Better Cholesterol Levels for Better Health

Your Cholesterol is High. Now What?

You’re not alone. According to the Centers for Disease Control and Prevention (the CDC) one in seven adults has high cholesterol. Kids can have high cholesterol too. But it’s certainly most common in adults. Especially older adults.

Cholesterol Meter High Showing Unhealthy Fatty DietHaving high cholesterol is a major risk factor for heart disease. Heart disease is the leading cause of death in the United States. Again according to the CDC about 71 million american adults have high levels of LDL which is the bad kind of cholesterol. The CDC reports that Americans are improving though. The number of Americans with high cholesterol has dropped about 5% in 10 years. This is good news. Not only do fewer people have this problem, it means that we can do something about high cholesterol.

Anything above 200 is considered “high” cholesterol. 200-240 is considered “borderline high”. Above 240 is “high”. The desirable level is below 200.

So, what’s the solution? How do you lower your cholesterol? The short answer is to exercise more and eat better. Exercise for 30 minutes 3 times a week. Eat less fatty foods and more fruits and vegetables. Most people already know this.

So here’s a little more detail about how to lower your cholesterol and reduce your risk of heart disease.
1. Take a 30 minute brisk walk 3 times a week. Or run on a treadmill for 30 minutes 3 times a week. Longer and more frequent is better of course.
2. Eat an apple every day. Eat other fruits too. Blueberries and raspberries are low in fat and high in antioxidants.
3. Drink skim milk rather than 2% or whole milk. Drink water instead of soda.
4. Eat less processed foods and fewer sweets. Too much sugar is bad.
5. Whole wheat bread is good, white bread not so much.
6. Vitamin supplements may be important if you’re not getting enough vitamins in your food.
7. Eat more fish.
8. Use olive oil and canola oil instead of butter when cooking.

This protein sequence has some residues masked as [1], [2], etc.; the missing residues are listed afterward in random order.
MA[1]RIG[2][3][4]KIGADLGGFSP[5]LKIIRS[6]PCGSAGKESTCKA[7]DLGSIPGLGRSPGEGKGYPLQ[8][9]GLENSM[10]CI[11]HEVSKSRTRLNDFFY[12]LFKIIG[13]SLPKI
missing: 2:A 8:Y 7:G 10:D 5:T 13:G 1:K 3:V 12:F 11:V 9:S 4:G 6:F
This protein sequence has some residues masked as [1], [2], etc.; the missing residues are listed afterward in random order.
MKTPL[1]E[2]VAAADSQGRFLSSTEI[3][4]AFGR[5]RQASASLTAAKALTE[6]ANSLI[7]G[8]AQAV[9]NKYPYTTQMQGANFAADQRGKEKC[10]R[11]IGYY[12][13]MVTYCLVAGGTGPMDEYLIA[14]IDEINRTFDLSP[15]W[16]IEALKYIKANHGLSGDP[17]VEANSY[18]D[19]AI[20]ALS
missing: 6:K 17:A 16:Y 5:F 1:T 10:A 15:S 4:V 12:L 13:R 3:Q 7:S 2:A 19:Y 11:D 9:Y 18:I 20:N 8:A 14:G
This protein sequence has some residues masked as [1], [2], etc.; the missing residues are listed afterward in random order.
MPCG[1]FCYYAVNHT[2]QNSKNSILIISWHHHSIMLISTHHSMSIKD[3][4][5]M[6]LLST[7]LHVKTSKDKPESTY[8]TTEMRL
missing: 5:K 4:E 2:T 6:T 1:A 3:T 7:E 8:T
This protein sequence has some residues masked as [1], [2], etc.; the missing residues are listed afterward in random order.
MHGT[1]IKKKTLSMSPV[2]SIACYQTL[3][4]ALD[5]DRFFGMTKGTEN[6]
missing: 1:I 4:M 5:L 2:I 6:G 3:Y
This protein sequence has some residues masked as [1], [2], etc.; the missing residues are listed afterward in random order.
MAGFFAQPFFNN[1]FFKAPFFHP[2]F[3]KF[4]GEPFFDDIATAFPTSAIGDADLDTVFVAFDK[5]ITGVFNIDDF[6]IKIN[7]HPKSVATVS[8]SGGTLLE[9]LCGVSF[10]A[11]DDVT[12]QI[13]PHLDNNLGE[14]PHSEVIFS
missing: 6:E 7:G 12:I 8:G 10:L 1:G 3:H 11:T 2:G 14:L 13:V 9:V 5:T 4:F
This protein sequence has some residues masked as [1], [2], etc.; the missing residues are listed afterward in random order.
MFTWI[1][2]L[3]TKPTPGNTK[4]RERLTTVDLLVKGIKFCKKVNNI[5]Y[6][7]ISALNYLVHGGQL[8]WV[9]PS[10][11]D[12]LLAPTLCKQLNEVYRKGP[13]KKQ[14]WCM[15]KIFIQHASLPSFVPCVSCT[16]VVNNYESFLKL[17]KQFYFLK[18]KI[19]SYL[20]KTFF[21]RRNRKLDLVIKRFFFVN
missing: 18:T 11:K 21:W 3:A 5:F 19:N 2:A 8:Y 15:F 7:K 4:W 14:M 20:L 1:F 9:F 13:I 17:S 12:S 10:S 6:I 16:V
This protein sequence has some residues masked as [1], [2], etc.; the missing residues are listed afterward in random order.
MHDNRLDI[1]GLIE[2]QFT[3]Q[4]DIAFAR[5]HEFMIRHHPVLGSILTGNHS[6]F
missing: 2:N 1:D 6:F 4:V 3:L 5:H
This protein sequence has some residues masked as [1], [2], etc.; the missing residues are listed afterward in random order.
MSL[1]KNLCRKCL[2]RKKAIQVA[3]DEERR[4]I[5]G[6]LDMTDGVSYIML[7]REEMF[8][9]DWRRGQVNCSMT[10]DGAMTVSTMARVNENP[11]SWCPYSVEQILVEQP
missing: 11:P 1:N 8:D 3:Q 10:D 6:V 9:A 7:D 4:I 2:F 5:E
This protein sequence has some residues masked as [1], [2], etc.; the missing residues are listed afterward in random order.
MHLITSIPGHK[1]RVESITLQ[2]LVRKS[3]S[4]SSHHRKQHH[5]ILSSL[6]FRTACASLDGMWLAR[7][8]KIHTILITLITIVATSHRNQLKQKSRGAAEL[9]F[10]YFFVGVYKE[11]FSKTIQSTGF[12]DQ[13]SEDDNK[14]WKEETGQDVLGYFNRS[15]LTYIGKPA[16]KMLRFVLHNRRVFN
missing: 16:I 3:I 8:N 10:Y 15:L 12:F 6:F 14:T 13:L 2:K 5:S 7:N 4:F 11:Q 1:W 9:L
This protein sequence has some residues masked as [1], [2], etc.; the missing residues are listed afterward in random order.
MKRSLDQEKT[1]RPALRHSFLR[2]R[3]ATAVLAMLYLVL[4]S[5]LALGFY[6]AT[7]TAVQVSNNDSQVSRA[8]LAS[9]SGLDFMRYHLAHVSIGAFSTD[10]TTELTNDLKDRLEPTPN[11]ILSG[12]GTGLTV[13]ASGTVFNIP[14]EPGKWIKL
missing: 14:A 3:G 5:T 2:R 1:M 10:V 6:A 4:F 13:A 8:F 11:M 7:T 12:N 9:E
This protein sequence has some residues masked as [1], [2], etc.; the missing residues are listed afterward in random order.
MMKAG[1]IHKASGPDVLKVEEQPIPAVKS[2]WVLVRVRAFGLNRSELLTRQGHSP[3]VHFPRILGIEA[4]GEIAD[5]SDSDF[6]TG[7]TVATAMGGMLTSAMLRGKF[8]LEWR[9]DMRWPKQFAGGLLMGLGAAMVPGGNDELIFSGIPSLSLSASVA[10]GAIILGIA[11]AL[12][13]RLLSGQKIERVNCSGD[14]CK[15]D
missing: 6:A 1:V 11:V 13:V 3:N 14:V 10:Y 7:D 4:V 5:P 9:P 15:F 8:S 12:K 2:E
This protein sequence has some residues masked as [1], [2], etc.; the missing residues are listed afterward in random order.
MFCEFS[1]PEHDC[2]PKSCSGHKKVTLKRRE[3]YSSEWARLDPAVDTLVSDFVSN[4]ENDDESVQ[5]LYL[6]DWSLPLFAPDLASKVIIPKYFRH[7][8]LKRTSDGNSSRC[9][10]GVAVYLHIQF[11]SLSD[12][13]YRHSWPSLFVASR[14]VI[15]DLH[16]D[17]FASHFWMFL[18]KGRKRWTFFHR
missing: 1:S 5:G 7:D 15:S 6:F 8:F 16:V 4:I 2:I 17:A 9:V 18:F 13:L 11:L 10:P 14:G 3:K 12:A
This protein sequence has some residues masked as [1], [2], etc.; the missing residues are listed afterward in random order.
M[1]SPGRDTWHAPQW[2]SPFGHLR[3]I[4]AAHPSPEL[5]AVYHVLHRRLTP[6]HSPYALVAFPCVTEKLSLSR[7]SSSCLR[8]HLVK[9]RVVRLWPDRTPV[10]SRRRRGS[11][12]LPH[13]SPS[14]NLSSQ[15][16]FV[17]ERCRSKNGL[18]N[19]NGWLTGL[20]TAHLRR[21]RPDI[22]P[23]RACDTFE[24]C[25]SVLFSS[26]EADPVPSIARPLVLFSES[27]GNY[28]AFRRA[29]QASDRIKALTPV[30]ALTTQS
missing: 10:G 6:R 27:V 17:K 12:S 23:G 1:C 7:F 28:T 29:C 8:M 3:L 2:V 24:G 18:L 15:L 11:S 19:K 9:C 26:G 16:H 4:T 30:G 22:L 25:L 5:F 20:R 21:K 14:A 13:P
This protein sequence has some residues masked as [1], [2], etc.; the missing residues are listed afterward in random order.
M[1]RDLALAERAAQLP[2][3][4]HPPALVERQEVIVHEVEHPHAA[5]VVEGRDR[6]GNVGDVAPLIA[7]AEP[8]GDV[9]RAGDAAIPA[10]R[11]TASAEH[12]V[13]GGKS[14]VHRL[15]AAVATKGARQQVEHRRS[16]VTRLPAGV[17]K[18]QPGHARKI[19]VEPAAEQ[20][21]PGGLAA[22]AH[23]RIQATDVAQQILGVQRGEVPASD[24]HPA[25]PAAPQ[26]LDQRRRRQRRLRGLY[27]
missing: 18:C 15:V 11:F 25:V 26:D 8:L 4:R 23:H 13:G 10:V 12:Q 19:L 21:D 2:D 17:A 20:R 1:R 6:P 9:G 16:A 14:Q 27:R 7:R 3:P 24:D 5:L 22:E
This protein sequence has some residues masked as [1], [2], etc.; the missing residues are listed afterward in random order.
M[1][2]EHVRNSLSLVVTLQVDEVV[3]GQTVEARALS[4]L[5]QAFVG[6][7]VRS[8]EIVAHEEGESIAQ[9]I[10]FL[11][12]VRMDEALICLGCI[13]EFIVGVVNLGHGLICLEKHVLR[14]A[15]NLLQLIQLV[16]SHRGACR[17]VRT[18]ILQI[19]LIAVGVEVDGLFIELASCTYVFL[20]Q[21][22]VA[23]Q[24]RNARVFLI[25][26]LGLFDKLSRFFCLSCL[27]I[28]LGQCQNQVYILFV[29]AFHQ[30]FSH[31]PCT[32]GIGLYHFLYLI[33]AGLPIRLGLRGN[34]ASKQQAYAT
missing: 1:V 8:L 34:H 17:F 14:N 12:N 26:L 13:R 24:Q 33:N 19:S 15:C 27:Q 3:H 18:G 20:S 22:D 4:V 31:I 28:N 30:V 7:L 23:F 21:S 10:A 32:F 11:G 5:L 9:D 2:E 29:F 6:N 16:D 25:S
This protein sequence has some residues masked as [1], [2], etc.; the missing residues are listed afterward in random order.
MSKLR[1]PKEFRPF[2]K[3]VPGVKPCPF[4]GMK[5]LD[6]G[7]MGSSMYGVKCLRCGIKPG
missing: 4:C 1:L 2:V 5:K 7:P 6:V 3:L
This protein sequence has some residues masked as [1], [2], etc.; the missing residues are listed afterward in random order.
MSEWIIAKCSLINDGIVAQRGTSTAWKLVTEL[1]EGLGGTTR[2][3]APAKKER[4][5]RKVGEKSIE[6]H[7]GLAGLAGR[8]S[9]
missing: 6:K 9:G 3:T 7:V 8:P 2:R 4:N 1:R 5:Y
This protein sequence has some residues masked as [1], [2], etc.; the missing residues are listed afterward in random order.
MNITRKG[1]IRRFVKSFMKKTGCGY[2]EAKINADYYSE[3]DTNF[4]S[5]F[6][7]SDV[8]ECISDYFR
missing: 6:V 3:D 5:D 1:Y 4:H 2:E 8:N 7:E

9. Eat less foods with trans fats. These include baked and fried foods such as donuts, cookies, and cakes.
10. Eat less foods with saturated fats including egg yolks and meat fat.
11. Eat more foods with unsaturated fats including nuts, seeds, and olive oil.
12. Eat less salt and more whole grain foods.

This may be a bit of a shock at first. You might not know what to plan for your meals when many of your meals in the past have not been very healthy. I’ve had this problem myself. It seems like there are way fewer choices and so I don’t know what to eat. This is why you need to get more information about what the good foods are and what the bad ones are. Learning and understanding the basics of what’s good and bad in the foods we eat will make it easy to quickly determine what you should eat.

One Response to Your Cholesterol is High. Now What?

  • What you can and can’t eat when pregnant does seem ciunfsong to start with but if you follow a few simple rules it should become clear. • Cheese soft mould-ripened or blue cheese should be avoided, i.e. cheese that has a blue vein in it or the type of skin or crust that is found on cheese such as Brie or Camembert. Unpasteurised soft cheeses, such as those made from sheep and goat’s milk are also best avoided. • Eggs you only need to avoid raw or undercooked eggs. • All salad dressings that you buy in supermarkets, such as mayonnaise, will have been made using pasteurised egg and are therefore quite safe. Cook eggs until the yolk and white are not runny any more. Be careful about eating home-made products such as chocolate mousse and fresh mayonnaise in delis which may contain raw egg. • Other dairy products unpasteurised milk and dairy products made with unpasteurised milk are best avoided as they are more likely to carry bacteria that could give you food poisoning. • Pate9 all pate9 should be avoided, whether made from meat, fish or vegetables. • Meat and meat products it’s fine to eat meat, but make sure it is cooked thoroughly and there are no pink or red bits and that the juices run clear, especially if it’s cooked on a barbecue, or as part of a ready meal. Cured meat products, such as Parma ham and salami, also carry a risk and are best avoided. • Oily fish is good for you and your baby but it can contain environmental pollutants. Have no more than two portions of oily fish a week such as mackerel, sardines and trout so you get all the benefits of omega-3 fatty acids, but also cut the risk from the pollutants. Limit tuna to no more than two tuna steaks a week or four medium-size cans of tuna a week. Avoid shark, swordfish and marlin altogether because of the high levels of mercury in these fish, which could harm your baby’s developing nervous system. • Finally, when you’re handling or preparing food, make sure you follow strict food hygiene guidelines such as washing your hands, keeping utensils and surfaces clean, using separate utensils for raw meat from those being used for ready-to-eat food, and following cooking and storage instructions carefully. Was this answer helpful?

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All information provided on this website and via email is for educational purposes with the good intention of helping you help yourself. None of the information provided is intended to diagnose or treat any condition or illness. I advise you to consult with your physician about all medical concerns and dietary methods.